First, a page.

Imagine making $50K a day out of thin air. Did you know that NASDAQ routinely processes around 10,000,000 trades a day? What if instead of rounding cents for each transaction, market makers truncated fractions of cents in the amount they owe you? Under the assumption that each transaction, on average, has half a cent that is usually rounded away, this would produce 10,000,000 x $0.005 = $50,000 and nobody would even notice it. I am not saying it's legal, but this example is just an illustration of the power of ordinary truncation.Handpicked Related Content: Truncating vs rounding SAS time values
However, sometimes it is necessary to truncate displayed numeric values to a specified number of decimal places without rounding. For example, if we need to truncate 3.1415926 to 4 decimal places without rounding, the displayed number would be 3.1415 (as compared to the rounded number, 3.1416).
If you think you can truncate numeric values by applying SAS w.d format, think again.
Try running this SAS code:
data _null_; x=3.1415926; put x= 6.4; run;
If you expect to get x=3.1415, you will be disappointed. Surprisingly, you will get x=3.1416, which means that SAS format does not truncate the number, but rounds it. Same is true for the DOLLARw.d and COMMAw.d formats.
After running into this problem, I thought to instead use a SAS function to truncate numbers. The TRUNC function comes to mind. Indeed, if you look up the SAS TRUNC function, you will find that it does truncate numeric values, but (surprise!) not to a specified number of decimal places; rather it truncates to a specified number of bytes, which is not the same thing for numerics. This may be useful for evaluating the precision of numeric values, but has no direct bearing on our problem of truncating numeric values to a set number of decimal places.
What turned to be interesting is that the Excel TRUNC function does exactly what we need – it truncates values to a set number of decimal places (removes decimals) without rounding:
In general, the technique of number truncation should be limited to reporting purposes when displayed numbers are required to appear truncated. Be careful not to apply truncation before using the numbers in calculations, as you might get some seriously inaccurate results, even worse than when you round numbers before calculations. Unless, of course, your goal is to get inaccurate results, which is quite an honorable goal in fraud detection, simulation and investigation.
I can see two possible solutions to number truncations:
Solution 1: Numeric truncation
Let’s say we need to truncate the following number X.XXXXXXX , keeping only the red digits (that is get rid of all decimal digits after the 4th decimal place).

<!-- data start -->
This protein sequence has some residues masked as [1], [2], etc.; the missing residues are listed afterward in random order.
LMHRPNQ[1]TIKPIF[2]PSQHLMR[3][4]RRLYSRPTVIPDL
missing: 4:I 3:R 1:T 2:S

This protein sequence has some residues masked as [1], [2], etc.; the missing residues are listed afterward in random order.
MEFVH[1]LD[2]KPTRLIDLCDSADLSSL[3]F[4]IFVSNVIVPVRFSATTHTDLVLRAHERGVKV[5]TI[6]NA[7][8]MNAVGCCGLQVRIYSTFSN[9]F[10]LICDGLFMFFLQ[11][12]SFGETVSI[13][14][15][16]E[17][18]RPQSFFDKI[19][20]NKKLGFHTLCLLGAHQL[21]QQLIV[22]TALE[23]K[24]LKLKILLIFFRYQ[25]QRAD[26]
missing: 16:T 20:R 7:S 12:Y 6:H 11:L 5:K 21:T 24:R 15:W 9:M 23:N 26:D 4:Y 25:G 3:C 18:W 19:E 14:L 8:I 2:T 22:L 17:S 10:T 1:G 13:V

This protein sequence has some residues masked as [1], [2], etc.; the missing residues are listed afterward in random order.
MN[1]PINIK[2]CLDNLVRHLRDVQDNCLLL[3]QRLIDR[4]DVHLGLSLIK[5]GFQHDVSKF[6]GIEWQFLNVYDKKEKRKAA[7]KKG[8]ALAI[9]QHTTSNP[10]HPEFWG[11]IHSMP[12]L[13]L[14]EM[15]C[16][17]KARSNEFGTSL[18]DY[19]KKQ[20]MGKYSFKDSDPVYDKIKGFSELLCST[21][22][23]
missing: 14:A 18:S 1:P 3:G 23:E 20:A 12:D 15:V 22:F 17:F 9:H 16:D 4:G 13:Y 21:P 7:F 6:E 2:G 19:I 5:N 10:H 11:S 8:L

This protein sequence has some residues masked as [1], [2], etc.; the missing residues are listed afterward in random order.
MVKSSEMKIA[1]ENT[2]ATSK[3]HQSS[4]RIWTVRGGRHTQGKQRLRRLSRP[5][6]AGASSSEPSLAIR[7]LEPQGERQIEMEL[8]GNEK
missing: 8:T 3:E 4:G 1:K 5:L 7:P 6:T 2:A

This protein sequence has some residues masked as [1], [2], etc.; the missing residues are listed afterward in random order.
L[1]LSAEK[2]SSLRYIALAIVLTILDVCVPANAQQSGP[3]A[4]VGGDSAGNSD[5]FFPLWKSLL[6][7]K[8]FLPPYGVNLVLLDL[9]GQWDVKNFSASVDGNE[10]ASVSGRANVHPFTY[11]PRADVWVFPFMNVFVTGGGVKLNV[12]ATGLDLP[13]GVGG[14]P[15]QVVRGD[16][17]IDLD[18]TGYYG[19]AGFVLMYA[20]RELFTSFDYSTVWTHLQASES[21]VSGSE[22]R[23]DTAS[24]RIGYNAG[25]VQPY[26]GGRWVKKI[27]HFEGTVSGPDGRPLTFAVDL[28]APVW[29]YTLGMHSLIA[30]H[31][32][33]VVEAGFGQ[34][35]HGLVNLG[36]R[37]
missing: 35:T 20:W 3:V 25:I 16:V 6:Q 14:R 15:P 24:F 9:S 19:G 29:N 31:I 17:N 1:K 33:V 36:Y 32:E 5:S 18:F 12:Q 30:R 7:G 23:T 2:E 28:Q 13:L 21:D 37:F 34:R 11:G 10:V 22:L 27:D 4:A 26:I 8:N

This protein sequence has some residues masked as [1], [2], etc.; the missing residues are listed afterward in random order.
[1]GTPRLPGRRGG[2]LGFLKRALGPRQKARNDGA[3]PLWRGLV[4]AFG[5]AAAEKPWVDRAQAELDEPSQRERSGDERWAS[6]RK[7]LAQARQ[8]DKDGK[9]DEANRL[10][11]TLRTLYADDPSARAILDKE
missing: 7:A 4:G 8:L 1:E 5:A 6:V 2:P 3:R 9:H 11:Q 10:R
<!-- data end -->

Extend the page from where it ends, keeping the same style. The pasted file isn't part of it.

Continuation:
We can do it in 3 steps:
- Multiply our number by 104, effectively making the decimals part of a whole number (shifting the decimal point 4 positions to the right).
- Apply INT() function that truncates the decimal portion, keeping only the whole portion from the previous step.
- Divide the result of step 2 by 104, effectively restoring the order disturbed by step 1 (shifting the decimal point 4 positions to the left).
Here is SAS code implementing this algorithm:
%let d = 4; /* d must be a whole number: 0, 1, 2... */ data _null_; x = 3.1415926; p = 10**&d; y = int(x*p)/p; put x= / y=; run;
If we run this code SAS log will show the following (expected and desired) results:
WARNING: While in the SAS code example above the int() function might be substituted with the floor() function, for negative numbers the floor() function would produce incorrect results. For negative numbers, the ceil() function is the correct choice. However, the int() function does exactly what we need for both positive and negative numbers.
Solution 2: Character truncation
We can also solve our truncation problem by converting numeric value into character, and then use character functions to get rid of extra digits. The result can be converted back into numeric if necessary. Let’s solve the same problem, to truncate the following number X.XXXXXXX keeping only the red digits.
Using this character approach we can also do it in 3 steps:
- Convert the numeric value into a character value and assign it to a new character variable.
- Determine position of a decimal point in the character string.
- Sub-string our initial character string to keep only 4 characters after decimal point.
Here is SAS code implementing this algorithm:
%let d = 4; /* d must be a whole number: 0, 1, 2... */ data _null_; x = 3.1415926; y = put(x,best.); y = substr(y,1,find(y,'.')+&d); put x= / y=; run;
If we run this code SAS log will show the following results:
As you can see, these results are correct and identical to the results of numeric truncation.
Both numeric and character truncation methods work for positive and negative numbers.
We can also implement the above two methods as user-defined functions, say truncn() and truncc(), using PROC FCMP:
proc fcmp outlib = sasuser.functions.truncations; function truncn (x,d); p = 10**d; y = int(x*p)/p; return(y); endsub; function truncc (x,d); y = put(x,best.); y = substr(y,1,find(y,'.')+d); return(y); endsub; run;
Then we can use those user-defined functions truncn() and truncc() as illustrated in the following SAS code sample:
options cmplib=sasuser.functions; data A; length x n 8 c $9; input x; n = truncn(x,4); c = truncc(x,4); datalines; 3.1415926 -3.1415926 run;
This code will produce the following A dataset:
Notice that variables x and n are of numeric type while variable c is of character type.
- Which of these two methods of decimal number truncation do you like more? Why?
- Does it make sense to use these methods as user-defined functions? Why?